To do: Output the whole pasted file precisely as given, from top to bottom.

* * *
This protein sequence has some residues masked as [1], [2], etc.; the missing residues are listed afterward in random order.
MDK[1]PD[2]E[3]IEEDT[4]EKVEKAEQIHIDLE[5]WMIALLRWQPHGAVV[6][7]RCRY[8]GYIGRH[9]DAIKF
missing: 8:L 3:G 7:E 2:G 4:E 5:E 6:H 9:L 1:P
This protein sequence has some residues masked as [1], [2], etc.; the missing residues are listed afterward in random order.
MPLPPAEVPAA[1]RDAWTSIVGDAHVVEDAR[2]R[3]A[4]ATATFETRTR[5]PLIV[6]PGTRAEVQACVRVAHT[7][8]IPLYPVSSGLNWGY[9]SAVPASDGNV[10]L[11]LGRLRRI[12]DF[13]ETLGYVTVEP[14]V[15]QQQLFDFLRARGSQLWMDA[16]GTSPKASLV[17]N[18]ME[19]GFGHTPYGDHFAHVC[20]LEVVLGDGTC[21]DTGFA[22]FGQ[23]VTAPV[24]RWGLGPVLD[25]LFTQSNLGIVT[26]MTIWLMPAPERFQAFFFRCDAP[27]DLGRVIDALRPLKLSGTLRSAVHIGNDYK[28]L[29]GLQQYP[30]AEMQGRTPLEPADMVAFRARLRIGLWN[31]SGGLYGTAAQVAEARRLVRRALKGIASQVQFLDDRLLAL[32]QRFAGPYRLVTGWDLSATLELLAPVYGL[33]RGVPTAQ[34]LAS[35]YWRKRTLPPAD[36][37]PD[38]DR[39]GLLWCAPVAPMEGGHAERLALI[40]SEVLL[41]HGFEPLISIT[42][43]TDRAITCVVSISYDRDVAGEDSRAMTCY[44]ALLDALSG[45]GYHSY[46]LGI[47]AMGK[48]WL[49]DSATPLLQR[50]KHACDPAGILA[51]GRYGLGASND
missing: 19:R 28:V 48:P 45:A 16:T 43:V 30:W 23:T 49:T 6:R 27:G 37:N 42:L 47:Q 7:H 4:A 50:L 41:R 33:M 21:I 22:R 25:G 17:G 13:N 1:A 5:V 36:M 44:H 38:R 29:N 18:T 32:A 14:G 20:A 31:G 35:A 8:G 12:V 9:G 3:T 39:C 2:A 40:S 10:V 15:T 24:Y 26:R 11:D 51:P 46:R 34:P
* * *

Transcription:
This protein sequence has some residues masked as [1], [2], etc.; the missing residues are listed afterward in random order.
MDK[1]PD[2]E[3]IEEDT[4]EKVEKAEQIHIDLE[5]WMIALLRWQPHGAVV[6][7]RCRY[8]GYIGRH[9]DAIKF
missing: 8:L 3:G 7:E 2:G 4:E 5:E 6:H 9:L 1:P
This protein sequence has some residues masked as [1], [2], etc.; the missing residues are listed afterward in random order.
MPLPPAEVPAA[1]RDAWTSIVGDAHVVEDAR[2]R[3]A[4]ATATFETRTR[5]PLIV[6]PGTRAEVQACVRVAHT[7][8]IPLYPVSSGLNWGY[9]SAVPASDGNV[10]L[11]LGRLRRI[12]DF[13]ETLGYVTVEP[14]V[15]QQQLFDFLRARGSQLWMDA[16]GTSPKASLV[17]N[18]ME[19]GFGHTPYGDHFAHVC[20]LEVVLGDGTC[21]DTGFA[22]FGQ[23]VTAPV[24]RWGLGPVLD[25]LFTQSNLGIVT[26]MTIWLMPAPERFQAFFFRCDAP[27]DLGRVIDALRPLKLSGTLRSAVHIGNDYK[28]L[29]GLQQYP[30]AEMQGRTPLEPADMVAFRARLRIGLWN[31]SGGLYGTAAQVAEARRLVRRALKGIASQVQFLDDRLLAL[32]QRFAGPYRLVTGWDLSATLELLAPVYGL[33]RGVPTAQ[34]LAS[35]YWRKRTLPPAD[36][37]PD[38]DR[39]GLLWCAPVAPMEGGHAERLALI[40]SEVLL[41]HGFEPLISIT[42][43]TDRAITCVVSISYDRDVAGEDSRAMTCY[44]ALLDALSG[45]GYHSY[46]LGI[47]AMGK[48]WL[49]DSATPLLQR[50]KHACDPAGILA[51]GRYGLGASND
missing: 19:R 28:V 48:P 45:A 16:T 43:V 30:W 23:T 49:T 6:R 27:G 37:N 42:L 47:Q 7:H 4:A 50:L 41:R 33:M 21:I 22:R 25:G 17:G 13:N 1:A 5:V 36:M 44:H 38:R 29:N 18:T 32:A 14:G 20:A 31:G 35:A 8:G 12:V 9:G 3:T 39:C 2:A 40:S 10:V 15:T 24:Y 26:R 11:D 51:P 46:R 34:P